At this year’s METSTRADE a panel of speakers will once again update visitors on the important challenge of how to deal with end-of-use boats. Growing in numbers as the years go by, and with a high percentage of them constructed from almost indestructible GRP composites, the subject has had plenty of attention at previous shows over the last five years, and now positive progress is being made in several parts of the world.
At our ‘Sustainability in the Marine Industry’ Conference back in 2016, one of the speakers, Dr Albert ten Busschen, set out his ambitious plans to take redundant GRP sections from dismantled boats and ‘upcycle’, them into a new composite construction material. Albert, who is Associate Professor of Plastic Technology at Windesheim University in Holland, explained how his research and development project was aiming to cut up strips of fibreglass, and incorporate them into a new resin based matrix using a low energy process, in order to produce a new, tough long-lasting panel. These panels he suggested, could be used to replace traditional hardwood sections, typically for the linings of canal banks, of which there are thousands of miles in the Netherlands.
Now, three years later, the Windesheim project has come a long way; working with 36 partners from across the Dutch commerciall sectors, local authorities, water management organisations, and other universities, they have reached a conclusion that an economically viable production process could be established on an industrial scale. They have also confirmed that the material produced would outlast a typical hardwood panel, having been independently tested in various arduous applications. These included canal linings, dockside structures and heavy equipment gangways, all monitored over a two-year period, and found to have no deterioration in their inherent properties.
No shortage of raw materials
According to statistics produced by the European Composites Industry Association (EuCIA), there is a rapidly growing mountain of end-of-life composite materials, which will amount to almost 700,000 tons per year by 2025 in Europe alone. This is of course not only from boats, which is a relatively small percentage of the total, but from a range of sources such as, wind turbine blades, consumer goods, buildings / infrastructure, tanks, pipes and various forms of transport.
Therefore, it follows that our industry has to cooperate with others, and to seek industrial investment in production facilities that can take these raw (Eol) materials and turn them into saleable products. Windesheim University and EuCIA believe that there is a clear business case, for these large quantities of composite waste to be remanufactured into new construction materials which can be sold competitively in the market. The Netherlands waterways management and some construction companies who have been involved in the testing have said that they are prepared to buy the panels in large quantities. So, supply and demand is there, it’s now a question of linking them up via a manufacturing and distribution channel!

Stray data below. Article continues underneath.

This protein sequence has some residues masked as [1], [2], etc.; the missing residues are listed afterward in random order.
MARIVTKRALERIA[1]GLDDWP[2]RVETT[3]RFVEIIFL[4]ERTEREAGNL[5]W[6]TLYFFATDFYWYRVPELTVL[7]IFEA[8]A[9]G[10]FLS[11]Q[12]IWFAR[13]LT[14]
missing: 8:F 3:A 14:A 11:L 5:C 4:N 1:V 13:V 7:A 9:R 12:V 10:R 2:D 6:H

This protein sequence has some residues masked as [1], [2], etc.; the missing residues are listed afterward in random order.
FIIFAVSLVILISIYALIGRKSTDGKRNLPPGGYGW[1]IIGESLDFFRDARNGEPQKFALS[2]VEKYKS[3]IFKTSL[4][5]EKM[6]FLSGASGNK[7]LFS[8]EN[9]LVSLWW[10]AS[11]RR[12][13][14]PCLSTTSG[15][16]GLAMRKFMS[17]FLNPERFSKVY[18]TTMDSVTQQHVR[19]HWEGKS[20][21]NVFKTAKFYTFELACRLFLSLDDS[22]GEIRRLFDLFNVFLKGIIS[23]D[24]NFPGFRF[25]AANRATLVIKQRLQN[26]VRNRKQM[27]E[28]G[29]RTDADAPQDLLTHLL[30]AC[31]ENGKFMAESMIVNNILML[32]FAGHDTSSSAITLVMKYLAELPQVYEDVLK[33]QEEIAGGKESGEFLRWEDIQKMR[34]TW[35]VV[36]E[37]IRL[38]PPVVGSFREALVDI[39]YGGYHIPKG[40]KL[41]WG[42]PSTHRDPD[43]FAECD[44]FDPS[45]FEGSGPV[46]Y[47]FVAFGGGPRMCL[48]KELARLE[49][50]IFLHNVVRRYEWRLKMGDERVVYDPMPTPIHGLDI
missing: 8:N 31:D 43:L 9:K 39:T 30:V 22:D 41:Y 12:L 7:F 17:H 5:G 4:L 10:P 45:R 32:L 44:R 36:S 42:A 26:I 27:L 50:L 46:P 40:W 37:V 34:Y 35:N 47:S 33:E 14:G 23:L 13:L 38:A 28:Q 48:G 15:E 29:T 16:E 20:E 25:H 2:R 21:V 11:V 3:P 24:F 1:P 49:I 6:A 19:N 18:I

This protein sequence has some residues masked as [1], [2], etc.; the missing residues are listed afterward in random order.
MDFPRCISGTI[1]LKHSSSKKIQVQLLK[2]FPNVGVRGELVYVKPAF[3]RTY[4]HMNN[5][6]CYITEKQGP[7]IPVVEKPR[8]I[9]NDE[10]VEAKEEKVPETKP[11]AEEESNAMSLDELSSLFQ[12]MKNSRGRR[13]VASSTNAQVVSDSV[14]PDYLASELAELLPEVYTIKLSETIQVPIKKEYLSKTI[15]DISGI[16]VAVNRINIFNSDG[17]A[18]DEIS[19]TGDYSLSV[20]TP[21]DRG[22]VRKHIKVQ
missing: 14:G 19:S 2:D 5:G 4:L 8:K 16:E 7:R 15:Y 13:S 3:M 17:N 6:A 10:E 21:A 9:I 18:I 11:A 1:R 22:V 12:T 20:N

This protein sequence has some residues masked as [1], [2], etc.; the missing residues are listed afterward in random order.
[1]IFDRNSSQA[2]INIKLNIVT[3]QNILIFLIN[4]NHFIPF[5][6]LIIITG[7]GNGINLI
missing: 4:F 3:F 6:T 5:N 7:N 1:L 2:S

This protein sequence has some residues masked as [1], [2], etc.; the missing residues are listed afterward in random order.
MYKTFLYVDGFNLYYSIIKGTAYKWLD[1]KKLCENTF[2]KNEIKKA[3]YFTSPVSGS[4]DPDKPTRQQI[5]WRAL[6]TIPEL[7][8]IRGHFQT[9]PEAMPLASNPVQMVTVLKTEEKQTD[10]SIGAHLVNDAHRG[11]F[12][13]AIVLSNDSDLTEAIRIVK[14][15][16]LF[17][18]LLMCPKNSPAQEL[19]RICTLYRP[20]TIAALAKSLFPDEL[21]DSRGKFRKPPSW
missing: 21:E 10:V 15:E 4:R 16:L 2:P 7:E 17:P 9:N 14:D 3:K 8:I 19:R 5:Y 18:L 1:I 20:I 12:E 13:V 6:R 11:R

Principle of structural re-use
In his own words, here is Dr. Albert’s explanation of the process: The principle of the structural re-use of EoL (end-of-life) thermoset composite products is based on the use of long, oblong elements gained from EoL products which are embedded in virgin material. To achieve maximum stiffness, a high fill rate is desired and, therefore, the amount of virgin embedment material (polyester resin) is limited. Because of their oblong shape, the elements can contribute to reinforcing the new product and maximising its resistance properties.
During the testing and development phase three methods were tried at Windesheim, with a view towards minimising the amount of virgin resin material used in the application, and for arriving at a production method which offers the most flexibility for sizing of the manufactured panels for use in various applications.
The end-result analysis of these trials indicated the selection of the ‘Pultrusion’ method, which minimises the virgin material content to just 30%, (60-70% Eol), and typically produces a panel of 40mm thick, 250mm wide and 3500mm long, with an interlocking end profile.
Explainer: Pultrusion, is a continuous moulding process whereby reinforcing fibers are saturated with a liquid polymer resin and then carefully formed and pulled through a heated die to form a cast component. So, the Pultrusion method results in straight constant cross section parts of virtually any shippable length.